Tuesday, October 4, 2011

A challenge to help others

My father-in-law passed away just three months ago.  He was an extremely strong man and fought to stay alive for a very long time, defying most doctor's speculations.  Hospice eventually came in to help with his care and they did an amazing job for the family.  They prepared my mother-in-law with lots of guidance and support.  The nurses told her the steps he would take, the reactions to medications he might have and also gave  her insight about her own eventual grief journey. 

After he passed away I remember commenting to her that "she was grieving".  She was experiencing something and I saw her reactions as grief.  Her words back were that "hospice had explained the grieving to her and she had already grieved his loss before he was gone"  Truly, hospice did an outstanding job preparing her for his loss.

Well, it is now three months later and she is realizing that she is grieving.  I don't believe in the steps of grief, I believe they are circular and one stage can come back quickly as we circle into another stage.  For my mother in law it is a bit of the angry stage right now.  She is getting upset quickly with people that she probably wouldn't generally.  This is not a poor reflection on her in any means she is just grieving and doing her very best to be strong.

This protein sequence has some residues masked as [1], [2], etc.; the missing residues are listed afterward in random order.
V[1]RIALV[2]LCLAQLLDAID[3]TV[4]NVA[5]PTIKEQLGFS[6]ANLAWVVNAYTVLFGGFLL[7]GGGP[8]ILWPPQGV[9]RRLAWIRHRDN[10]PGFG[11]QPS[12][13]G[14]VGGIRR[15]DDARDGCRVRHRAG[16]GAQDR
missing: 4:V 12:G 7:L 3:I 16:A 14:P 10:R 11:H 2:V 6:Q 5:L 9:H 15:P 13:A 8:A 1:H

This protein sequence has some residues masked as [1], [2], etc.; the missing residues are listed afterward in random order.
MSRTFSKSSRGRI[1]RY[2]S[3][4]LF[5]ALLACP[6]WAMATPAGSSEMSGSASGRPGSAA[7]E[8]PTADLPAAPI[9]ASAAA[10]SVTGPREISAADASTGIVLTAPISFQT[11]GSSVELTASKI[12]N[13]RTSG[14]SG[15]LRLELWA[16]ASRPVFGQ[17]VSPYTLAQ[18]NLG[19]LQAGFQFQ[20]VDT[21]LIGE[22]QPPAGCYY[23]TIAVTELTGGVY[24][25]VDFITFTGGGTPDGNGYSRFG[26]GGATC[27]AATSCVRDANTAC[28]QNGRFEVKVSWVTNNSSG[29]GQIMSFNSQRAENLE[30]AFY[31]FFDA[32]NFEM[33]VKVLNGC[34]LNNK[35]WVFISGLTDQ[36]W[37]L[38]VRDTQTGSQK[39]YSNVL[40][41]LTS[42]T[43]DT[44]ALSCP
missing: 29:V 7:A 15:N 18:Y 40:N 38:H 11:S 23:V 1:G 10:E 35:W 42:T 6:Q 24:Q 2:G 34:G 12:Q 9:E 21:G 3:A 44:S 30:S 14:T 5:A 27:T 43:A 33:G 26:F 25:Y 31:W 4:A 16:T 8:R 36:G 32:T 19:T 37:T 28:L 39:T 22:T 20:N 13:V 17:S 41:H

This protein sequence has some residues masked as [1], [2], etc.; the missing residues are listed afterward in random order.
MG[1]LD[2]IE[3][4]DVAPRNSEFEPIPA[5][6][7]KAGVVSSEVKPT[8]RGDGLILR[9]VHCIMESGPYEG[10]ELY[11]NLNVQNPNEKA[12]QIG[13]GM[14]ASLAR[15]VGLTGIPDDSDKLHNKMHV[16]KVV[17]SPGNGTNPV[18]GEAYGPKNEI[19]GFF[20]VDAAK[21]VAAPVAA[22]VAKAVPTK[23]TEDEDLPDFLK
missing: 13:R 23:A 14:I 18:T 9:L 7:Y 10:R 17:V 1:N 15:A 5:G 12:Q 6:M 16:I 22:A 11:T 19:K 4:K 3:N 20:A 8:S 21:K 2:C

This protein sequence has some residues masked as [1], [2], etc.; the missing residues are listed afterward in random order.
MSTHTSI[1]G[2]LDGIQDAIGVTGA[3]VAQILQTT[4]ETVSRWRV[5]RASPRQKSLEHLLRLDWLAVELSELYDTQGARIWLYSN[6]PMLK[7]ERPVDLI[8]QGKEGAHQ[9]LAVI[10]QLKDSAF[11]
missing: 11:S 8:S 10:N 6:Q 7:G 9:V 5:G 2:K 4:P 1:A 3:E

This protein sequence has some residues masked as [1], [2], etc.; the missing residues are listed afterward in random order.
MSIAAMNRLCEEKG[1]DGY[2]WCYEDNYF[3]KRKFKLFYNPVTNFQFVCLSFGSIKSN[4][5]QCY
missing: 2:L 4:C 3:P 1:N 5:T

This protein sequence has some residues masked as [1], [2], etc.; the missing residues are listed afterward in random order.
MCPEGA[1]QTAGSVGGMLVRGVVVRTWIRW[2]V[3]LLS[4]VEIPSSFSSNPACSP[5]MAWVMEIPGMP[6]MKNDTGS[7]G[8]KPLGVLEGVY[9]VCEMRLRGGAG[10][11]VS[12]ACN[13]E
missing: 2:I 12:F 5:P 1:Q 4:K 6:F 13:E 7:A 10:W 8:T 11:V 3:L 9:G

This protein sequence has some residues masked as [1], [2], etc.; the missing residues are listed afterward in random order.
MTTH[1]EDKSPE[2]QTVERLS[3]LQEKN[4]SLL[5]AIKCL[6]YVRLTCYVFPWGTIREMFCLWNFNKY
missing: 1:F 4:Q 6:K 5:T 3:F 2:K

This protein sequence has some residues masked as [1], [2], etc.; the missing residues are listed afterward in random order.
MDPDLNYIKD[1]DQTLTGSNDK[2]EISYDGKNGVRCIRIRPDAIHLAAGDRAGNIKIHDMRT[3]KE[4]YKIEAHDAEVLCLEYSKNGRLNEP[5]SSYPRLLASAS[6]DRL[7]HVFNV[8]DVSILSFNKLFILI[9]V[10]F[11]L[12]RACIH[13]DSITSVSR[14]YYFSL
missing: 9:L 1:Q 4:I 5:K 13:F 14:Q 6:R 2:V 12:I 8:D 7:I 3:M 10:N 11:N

I am telling you all this because I can see her grief because I have lived it and still live with it since DJ's death.
I am telling you this because you too have been there and are going through it. 
I am telling you all this because there will be a time when you need to help someone through the grief process because you have been there. 

Who better to help someone with their loss than someone who understands it?  Would you hire a painter to do your electrical work on your house?  No probably not, but you would hire a person you knew who was qualified, who had been in homes doing the work, a licensed worker who had the experience.  We the bereaved are no different than the qualified electrician-we are qualified in grief whether we want to be or not.  A bereaved parent should get a master's degree from their local college just for surviving the loss of their child--we have experience up the whazoo!


Are you going to go to that Compassionate Friend's meeting and hold the hand of a newly bereaved parent?  Are you going to send a card to a woman who has just lost her son to suicide because of a bully?  Are you simply going to give a parent a hug at church because you know their child's birthday is coming up? 

There are endless ways to help one another if you just open your heart to it.  Perhaps you are too short in your journey to help anyone today, just know that someday because the world is extremely small you will meet another parent who needs your insight and your help--it is inevitable. 

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